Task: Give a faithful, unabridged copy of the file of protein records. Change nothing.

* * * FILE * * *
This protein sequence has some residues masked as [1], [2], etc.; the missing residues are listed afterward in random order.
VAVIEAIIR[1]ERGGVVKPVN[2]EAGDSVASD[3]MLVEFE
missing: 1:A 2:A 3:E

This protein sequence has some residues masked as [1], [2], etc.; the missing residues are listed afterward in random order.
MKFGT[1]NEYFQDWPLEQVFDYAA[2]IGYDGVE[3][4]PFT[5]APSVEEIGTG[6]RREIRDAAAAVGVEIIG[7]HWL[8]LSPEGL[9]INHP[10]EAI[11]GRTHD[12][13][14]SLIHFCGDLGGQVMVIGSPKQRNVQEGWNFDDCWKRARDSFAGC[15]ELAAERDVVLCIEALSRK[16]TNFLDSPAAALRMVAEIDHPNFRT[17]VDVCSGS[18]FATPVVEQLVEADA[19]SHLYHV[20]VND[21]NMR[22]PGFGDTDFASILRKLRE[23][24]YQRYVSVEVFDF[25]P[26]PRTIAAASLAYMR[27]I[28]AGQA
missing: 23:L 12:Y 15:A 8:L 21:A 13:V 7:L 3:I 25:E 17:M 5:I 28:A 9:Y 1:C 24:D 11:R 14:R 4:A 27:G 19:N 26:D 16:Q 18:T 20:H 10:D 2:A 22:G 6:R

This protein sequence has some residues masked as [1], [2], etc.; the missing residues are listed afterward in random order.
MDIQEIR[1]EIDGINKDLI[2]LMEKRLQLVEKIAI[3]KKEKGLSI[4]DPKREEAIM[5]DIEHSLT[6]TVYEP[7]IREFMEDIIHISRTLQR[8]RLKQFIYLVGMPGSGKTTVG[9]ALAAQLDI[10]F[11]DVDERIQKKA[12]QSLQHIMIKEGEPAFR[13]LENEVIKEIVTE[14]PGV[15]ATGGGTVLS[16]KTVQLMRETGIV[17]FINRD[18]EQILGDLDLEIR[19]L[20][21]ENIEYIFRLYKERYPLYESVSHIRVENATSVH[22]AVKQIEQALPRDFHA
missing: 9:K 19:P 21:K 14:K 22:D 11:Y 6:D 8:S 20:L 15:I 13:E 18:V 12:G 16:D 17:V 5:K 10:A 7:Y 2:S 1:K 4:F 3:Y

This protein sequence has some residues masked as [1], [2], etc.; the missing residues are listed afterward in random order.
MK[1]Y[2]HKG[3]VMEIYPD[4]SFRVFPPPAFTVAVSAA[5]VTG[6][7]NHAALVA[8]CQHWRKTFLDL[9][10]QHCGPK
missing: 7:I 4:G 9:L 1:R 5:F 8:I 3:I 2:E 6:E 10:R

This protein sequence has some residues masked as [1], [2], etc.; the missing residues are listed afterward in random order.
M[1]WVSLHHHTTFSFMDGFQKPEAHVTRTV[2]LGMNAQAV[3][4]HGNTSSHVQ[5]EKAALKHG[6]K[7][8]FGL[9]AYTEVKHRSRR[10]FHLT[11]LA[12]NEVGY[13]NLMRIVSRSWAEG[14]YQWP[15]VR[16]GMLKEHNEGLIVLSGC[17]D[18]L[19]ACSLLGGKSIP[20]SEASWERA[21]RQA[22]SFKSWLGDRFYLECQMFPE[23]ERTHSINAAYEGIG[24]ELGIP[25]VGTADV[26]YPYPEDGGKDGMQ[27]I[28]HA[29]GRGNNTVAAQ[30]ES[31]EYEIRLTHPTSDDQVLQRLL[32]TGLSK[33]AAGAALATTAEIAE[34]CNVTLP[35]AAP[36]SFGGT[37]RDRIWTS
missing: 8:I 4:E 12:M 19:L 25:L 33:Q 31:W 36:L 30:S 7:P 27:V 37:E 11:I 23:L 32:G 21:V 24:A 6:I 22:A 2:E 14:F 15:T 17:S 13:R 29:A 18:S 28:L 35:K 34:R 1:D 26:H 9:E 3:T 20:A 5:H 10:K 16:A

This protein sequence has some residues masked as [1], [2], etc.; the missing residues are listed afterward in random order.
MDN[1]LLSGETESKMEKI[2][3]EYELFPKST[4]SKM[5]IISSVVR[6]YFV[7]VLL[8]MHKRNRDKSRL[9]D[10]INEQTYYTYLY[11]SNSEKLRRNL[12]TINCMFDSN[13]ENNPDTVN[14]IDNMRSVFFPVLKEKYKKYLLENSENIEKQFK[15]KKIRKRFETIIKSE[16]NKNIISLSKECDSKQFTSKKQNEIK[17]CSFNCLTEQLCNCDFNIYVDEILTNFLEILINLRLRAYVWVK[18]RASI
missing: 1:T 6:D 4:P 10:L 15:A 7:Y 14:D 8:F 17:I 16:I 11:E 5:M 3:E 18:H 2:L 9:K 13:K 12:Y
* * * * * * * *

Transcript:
This protein sequence has some residues masked as [1], [2], etc.; the missing residues are listed afterward in random order.
VAVIEAIIR[1]ERGGVVKPVN[2]EAGDSVASD[3]MLVEFE
missing: 1:A 2:A 3:E

This protein sequence has some residues masked as [1], [2], etc.; the missing residues are listed afterward in random order.
MKFGT[1]NEYFQDWPLEQVFDYAA[2]IGYDGVE[3][4]PFT[5]APSVEEIGTG[6]RREIRDAAAAVGVEIIG[7]HWL[8]LSPEGL[9]INHP[10]EAI[11]GRTHD[12][13][14]SLIHFCGDLGGQVMVIGSPKQRNVQEGWNFDDCWKRARDSFAGC[15]ELAAERDVVLCIEALSRK[16]TNFLDSPAAALRMVAEIDHPNFRT[17]VDVCSGS[18]FATPVVEQLVEADA[19]SHLYHV[20]VND[21]NMR[22]PGFGDTDFASILRKLRE[23][24]YQRYVSVEVFDF[25]P[26]PRTIAAASLAYMR[27]I[28]AGQA
missing: 23:L 12:Y 15:A 8:L 21:A 13:V 7:L 3:I 25:E 17:M 5:I 28:A 9:Y 1:C 24:D 11:R 14:R 4:A 27:G 19:N 26:D 16:Q 18:T 20:H 10:D 2:A 22:G 6:R

This protein sequence has some residues masked as [1], [2], etc.; the missing residues are listed afterward in random order.
MDIQEIR[1]EIDGINKDLI[2]LMEKRLQLVEKIAI[3]KKEKGLSI[4]DPKREEAIM[5]DIEHSLT[6]TVYEP[7]IREFMEDIIHISRTLQR[8]RLKQFIYLVGMPGSGKTTVG[9]ALAAQLDI[10]F[11]DVDERIQKKA[12]QSLQHIMIKEGEPAFR[13]LENEVIKEIVTE[14]PGV[15]ATGGGTVLS[16]KTVQLMRETGIV[17]FINRD[18]EQILGDLDLEIR[19]L[20][21]ENIEYIFRLYKERYPLYESVSHIRVENATSVH[22]AVKQIEQALPRDFHA
missing: 9:K 19:P 21:K 14:K 22:D 11:Y 6:D 8:S 20:L 15:I 13:E 18:V 12:G 16:D 17:V 5:K 10:A 7:Y 2:S 1:K 4:F 3:Y

This protein sequence has some residues masked as [1], [2], etc.; the missing residues are listed afterward in random order.
MK[1]Y[2]HKG[3]VMEIYPD[4]SFRVFPPPAFTVAVSAA[5]VTG[6][7]NHAALVA[8]CQHWRKTFLDL[9][10]QHCGPK
missing: 7:I 4:G 9:L 1:R 5:F 8:I 3:I 2:E 6:E 10:R

This protein sequence has some residues masked as [1], [2], etc.; the missing residues are listed afterward in random order.
M[1]WVSLHHHTTFSFMDGFQKPEAHVTRTV[2]LGMNAQAV[3][4]HGNTSSHVQ[5]EKAALKHG[6]K[7][8]FGL[9]AYTEVKHRSRR[10]FHLT[11]LA[12]NEVGY[13]NLMRIVSRSWAEG[14]YQWP[15]VR[16]GMLKEHNEGLIVLSGC[17]D[18]L[19]ACSLLGGKSIP[20]SEASWERA[21]RQA[22]SFKSWLGDRFYLECQMFPE[23]ERTHSINAAYEGIG[24]ELGIP[25]VGTADV[26]YPYPEDGGKDGMQ[27]I[28]HA[29]GRGNNTVAAQ[30]ES[31]EYEIRLTHPTSDDQVLQRLL[32]TGLSK[33]AAGAALATTAEIAE[34]CNVTLP[35]AAP[36]SFGGT[37]RDRIWTS
missing: 8:I 4:E 12:M 19:L 25:L 33:Q 31:W 36:L 30:S 7:P 27:V 37:E 11:I 23:L 32:G 21:V 24:A 6:I 22:A 2:E 14:F 15:T 17:S 13:R 29:A 18:S 28:L 35:K 34:R 1:D 26:H 9:E 3:T 20:A 5:H 10:K 16:A

This protein sequence has some residues masked as [1], [2], etc.; the missing residues are listed afterward in random order.
MDN[1]LLSGETESKMEKI[2][3]EYELFPKST[4]SKM[5]IISSVVR[6]YFV[7]VLL[8]MHKRNRDKSRL[9]D[10]INEQTYYTYLY[11]SNSEKLRRNL[12]TINCMFDSN[13]ENNPDTVN[14]IDNMRSVFFPVLKEKYKKYLLENSENIEKQFK[15]KKIRKRFETIIKSE[16]NKNIISLSKECDSKQFTSKKQNEIK[17]CSFNCLTEQLCNCDFNIYVDEILTNFLEILINLRLRAYVWVK[18]RASI
missing: 1:T 6:D 4:P 10:L 15:A 7:Y 14:D 8:F 17:I 16:I 11:E 5:M 3:E 18:H 2:L 9:K 13:K 12:Y